England’s footballers are facing the prospect of a sleepless night before their opening Euro 2016 game against Russia on Saturday after being given a hotel directly opposite Marseille’s fan zone – and a beach party that will go on until the early hours involving up to 80,000 people.
Roy Hodgson and his players are preparing for a restless night after Uefa designated them the four-star Golden Tulip Villa Massalia close to the site at Plage du Prado where France’s opening game against Romania will be shown on two giant screens, followed by a live concert by Cerrone, a record producer billed as “the master of French disco”.
England have encountered these problems before when the hotel they chose for the World Cup in Brazil two years ago had to be switched because it was opposite the fan zone on Copacabana beach and Hodgson did not want his players to be kept awake.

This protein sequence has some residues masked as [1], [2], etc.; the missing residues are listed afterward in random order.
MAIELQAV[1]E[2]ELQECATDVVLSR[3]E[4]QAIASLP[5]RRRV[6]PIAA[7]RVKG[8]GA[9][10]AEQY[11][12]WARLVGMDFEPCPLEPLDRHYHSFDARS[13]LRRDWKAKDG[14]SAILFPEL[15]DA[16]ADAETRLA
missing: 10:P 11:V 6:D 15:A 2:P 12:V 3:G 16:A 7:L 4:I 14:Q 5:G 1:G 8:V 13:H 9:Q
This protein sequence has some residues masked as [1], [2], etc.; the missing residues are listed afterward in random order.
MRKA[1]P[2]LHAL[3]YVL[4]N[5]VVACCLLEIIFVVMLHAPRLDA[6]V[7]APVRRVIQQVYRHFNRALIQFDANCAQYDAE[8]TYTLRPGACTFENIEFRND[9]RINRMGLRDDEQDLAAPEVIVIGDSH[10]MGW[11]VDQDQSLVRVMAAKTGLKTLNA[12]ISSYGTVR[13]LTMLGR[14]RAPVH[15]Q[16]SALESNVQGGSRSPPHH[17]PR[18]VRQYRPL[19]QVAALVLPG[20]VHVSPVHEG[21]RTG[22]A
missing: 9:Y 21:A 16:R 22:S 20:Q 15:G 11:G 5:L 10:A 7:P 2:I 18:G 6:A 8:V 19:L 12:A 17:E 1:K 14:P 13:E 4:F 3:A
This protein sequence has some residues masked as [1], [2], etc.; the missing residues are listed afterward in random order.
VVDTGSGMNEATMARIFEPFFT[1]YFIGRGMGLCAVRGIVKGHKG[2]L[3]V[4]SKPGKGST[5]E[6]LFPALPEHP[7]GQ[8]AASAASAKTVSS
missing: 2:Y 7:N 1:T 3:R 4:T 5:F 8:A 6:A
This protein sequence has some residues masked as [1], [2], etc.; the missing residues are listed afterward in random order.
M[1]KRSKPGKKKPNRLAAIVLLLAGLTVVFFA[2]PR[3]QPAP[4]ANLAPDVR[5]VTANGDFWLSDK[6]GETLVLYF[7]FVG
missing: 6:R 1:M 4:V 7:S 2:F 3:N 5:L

The same possibility awaits the team when they fly to Marseille on Friday with the fan zone organisers saying they are hoping for a near-capacity crowd to see the host nation kick off the tournament.
The fan zones are supposed to close at midnight but Uefa say “exceptions will be made on certain nights” to keep them open longer and Friday is the one occasion in Marseille when they have permission to continue until 1am.
A burlesque routine will start the event and Cerrone, with more than 30 million records sold worldwide, will put on a two-hour show starting at 11pm. Even if the party finishes on time, previous tournaments suggest a France win would extend it by several hours in the surrounding area – with England’s hotel right in the thick of it.
The only consolation for Hodgson and his players as they prepared to leave their base in Chantilly was that Uefa has put the Russia team in the nearby Palm Beach hotel, where they also face the prospect of being disturbed. A Football Association spokesman said: “Uefa allocate the hotels for both teams in the host city.”
Hodgson is probably entitled to wish Uefa could have found an alternative location. England encountered something similar in Euro 2012 when Hodgson threatened to walk out of the team’s hotel in the centre of Krakow because of the din on the first night. The FA officials who had picked the hotel talked him out of it and struck a deal, using some of the town’s dignitaries, to persuade the nearby Hooters bar to close off an outside area.
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